The desert locust is one of the most devastating migratory pests in the world. It is highly mobile and feeds on large quantities of any kind of green vegetation, such as crops, pasture, and fodder. A typical swarm can be made up of 150 million locusts per square kilometer, usually carried by the wind up to 150km in one day. Even a very small, one-square-kilometer locust swarm can eat the same amount of food in one day as about 35,000 people. This poses a significant threat to subsistence farmers as the locusts destroy their very livelihood, and potentially endangers the food security of almost 25 million people.
A swarm covering an area the size of Luxembourg has been spotted in 10 African and Middle Eastern countries in the last few months, and more recently in Kenya. Experts fear that global warming is the root cause, and an increase in tropical storms is creating favourable conditions for them to breed in.\
So where did it start, and how do warming global temperatures facilitate longer breeding conditions?
As greenhouse gases trap more energy from the sun the oceans absorb more heat, resulting in an increase in surface sea temperatures. Changes in ocean temperatures and currents brought about by climate change lead to alterations in climate pattern around the world. Tropical cyclones are one example, and form when the water warms above 27°C, causing the moist air above the oceans to rise. In this case, a pair of cyclones came in from the Indian Oceans and targeted the Arabian peninsula - the vast desert region near the border of Saudi Arabia, Yemen, and Oman, which brought copious amounts of wind and rain.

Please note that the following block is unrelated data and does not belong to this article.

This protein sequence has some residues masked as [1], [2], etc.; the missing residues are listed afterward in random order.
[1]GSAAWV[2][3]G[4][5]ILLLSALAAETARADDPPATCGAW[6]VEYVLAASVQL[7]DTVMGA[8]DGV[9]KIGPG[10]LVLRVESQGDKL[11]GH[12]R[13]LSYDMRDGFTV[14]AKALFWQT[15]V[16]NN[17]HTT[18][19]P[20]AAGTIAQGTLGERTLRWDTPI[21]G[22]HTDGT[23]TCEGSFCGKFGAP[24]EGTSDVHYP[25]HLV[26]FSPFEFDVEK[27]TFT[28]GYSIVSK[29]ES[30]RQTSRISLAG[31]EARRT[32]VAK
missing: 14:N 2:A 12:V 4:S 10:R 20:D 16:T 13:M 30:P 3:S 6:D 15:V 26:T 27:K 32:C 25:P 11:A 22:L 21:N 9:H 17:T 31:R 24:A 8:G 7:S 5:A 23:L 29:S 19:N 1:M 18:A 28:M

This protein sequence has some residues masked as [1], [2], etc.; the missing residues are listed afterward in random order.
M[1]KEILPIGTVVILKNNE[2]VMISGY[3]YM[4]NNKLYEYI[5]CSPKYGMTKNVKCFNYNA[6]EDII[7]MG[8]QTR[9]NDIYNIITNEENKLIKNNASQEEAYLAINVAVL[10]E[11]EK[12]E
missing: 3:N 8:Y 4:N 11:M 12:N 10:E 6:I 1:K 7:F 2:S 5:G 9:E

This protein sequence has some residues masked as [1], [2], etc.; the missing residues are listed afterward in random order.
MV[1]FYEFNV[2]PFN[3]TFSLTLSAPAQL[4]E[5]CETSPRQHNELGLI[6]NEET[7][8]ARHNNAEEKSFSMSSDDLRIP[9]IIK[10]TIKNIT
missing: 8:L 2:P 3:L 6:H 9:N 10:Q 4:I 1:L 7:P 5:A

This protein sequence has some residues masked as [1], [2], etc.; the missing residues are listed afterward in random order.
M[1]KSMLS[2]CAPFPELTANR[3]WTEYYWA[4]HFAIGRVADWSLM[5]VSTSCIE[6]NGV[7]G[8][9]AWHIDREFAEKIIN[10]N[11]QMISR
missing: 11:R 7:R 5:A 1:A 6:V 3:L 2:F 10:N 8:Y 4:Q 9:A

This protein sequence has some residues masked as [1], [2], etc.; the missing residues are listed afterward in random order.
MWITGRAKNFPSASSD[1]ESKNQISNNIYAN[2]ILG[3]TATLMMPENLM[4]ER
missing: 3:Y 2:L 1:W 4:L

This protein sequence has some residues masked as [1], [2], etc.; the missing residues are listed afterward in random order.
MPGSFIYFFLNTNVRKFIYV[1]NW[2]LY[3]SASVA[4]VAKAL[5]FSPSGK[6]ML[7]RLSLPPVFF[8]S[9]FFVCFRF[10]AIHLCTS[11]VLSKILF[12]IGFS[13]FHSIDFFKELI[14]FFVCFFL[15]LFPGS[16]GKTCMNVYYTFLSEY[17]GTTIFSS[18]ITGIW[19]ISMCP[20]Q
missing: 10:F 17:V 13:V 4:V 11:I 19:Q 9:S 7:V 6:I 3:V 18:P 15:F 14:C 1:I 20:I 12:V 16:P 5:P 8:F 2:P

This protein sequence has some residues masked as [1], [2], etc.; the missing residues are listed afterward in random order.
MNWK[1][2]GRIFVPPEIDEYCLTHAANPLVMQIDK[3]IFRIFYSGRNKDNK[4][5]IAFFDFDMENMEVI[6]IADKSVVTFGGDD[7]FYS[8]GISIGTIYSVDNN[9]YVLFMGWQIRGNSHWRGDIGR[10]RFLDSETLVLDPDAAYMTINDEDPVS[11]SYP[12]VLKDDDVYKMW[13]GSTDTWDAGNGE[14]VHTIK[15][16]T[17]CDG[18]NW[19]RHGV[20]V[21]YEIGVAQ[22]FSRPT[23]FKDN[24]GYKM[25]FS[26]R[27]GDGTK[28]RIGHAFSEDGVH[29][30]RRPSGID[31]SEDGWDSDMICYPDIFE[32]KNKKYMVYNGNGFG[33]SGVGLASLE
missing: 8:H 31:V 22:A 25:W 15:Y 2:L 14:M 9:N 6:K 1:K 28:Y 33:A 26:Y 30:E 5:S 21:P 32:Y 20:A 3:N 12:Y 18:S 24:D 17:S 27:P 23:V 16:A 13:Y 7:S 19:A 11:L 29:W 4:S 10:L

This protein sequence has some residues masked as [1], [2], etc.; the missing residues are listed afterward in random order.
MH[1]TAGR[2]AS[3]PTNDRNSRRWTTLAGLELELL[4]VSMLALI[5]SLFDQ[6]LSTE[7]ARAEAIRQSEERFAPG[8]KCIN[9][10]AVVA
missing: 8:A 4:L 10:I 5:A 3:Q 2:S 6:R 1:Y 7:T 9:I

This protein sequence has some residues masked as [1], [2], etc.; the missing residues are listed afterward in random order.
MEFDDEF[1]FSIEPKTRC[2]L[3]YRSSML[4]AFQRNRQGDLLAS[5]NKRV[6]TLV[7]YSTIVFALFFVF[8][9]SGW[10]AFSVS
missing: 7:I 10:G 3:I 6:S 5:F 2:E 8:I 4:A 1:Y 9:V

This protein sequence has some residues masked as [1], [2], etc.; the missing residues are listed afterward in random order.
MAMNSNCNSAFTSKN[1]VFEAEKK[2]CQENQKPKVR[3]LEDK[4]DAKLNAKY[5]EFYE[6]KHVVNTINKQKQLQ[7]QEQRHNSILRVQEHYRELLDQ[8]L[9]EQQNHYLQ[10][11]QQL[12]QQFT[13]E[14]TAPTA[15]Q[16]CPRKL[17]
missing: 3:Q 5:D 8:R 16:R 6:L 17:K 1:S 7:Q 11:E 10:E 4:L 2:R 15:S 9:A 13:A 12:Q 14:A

When this rain falls in semi-arid and desert-like regions, the sandy soils are unable to cope with the amount of rainfall and inevitably flood. As such, once the floods recede, much of the soil retains this moisture, and according to the United Nations’ Food and Agriculture Organisation (UNFAO) provides perfect conditions for female desert locusts to lay their eggs for months at a time.
The desert locust are a difficult pest to control as they often cover very large and remote areas. But also, many countries affected lack basic infrastructure with limited resources for locust monitoring and control, and those inundated with political rife struggle to develop the necessary implementation activities. Without preventive systems, these locust swarms could happen more frequently, last longer, and spread further beyond imagination. The UN has warned that the locust swarms could increase 500 times by June, posing a major threat to the entire region.
The short food supply also presents another problem. As demand outstrips supply, the price for a kilogram of rice now costs more than £1 compared to 70p before the locust crisis. From the outset, this may not seem a lot, but for those with little money, no crops, and families to feed, this is a significant rise.
The locusts are causing significant disruption to the region’s food supply and raising prices in areas most heavily affected.
The biggest issue is that African countries such as Somalia, Ethiopia, and Kenya are already fragile with food security. If they don’t manage to get this locust invasion under control, and reduce the significant strain on the current food supply, then they could potentially face a severe famine like Ethiopia has continually experienced over the twentieth century.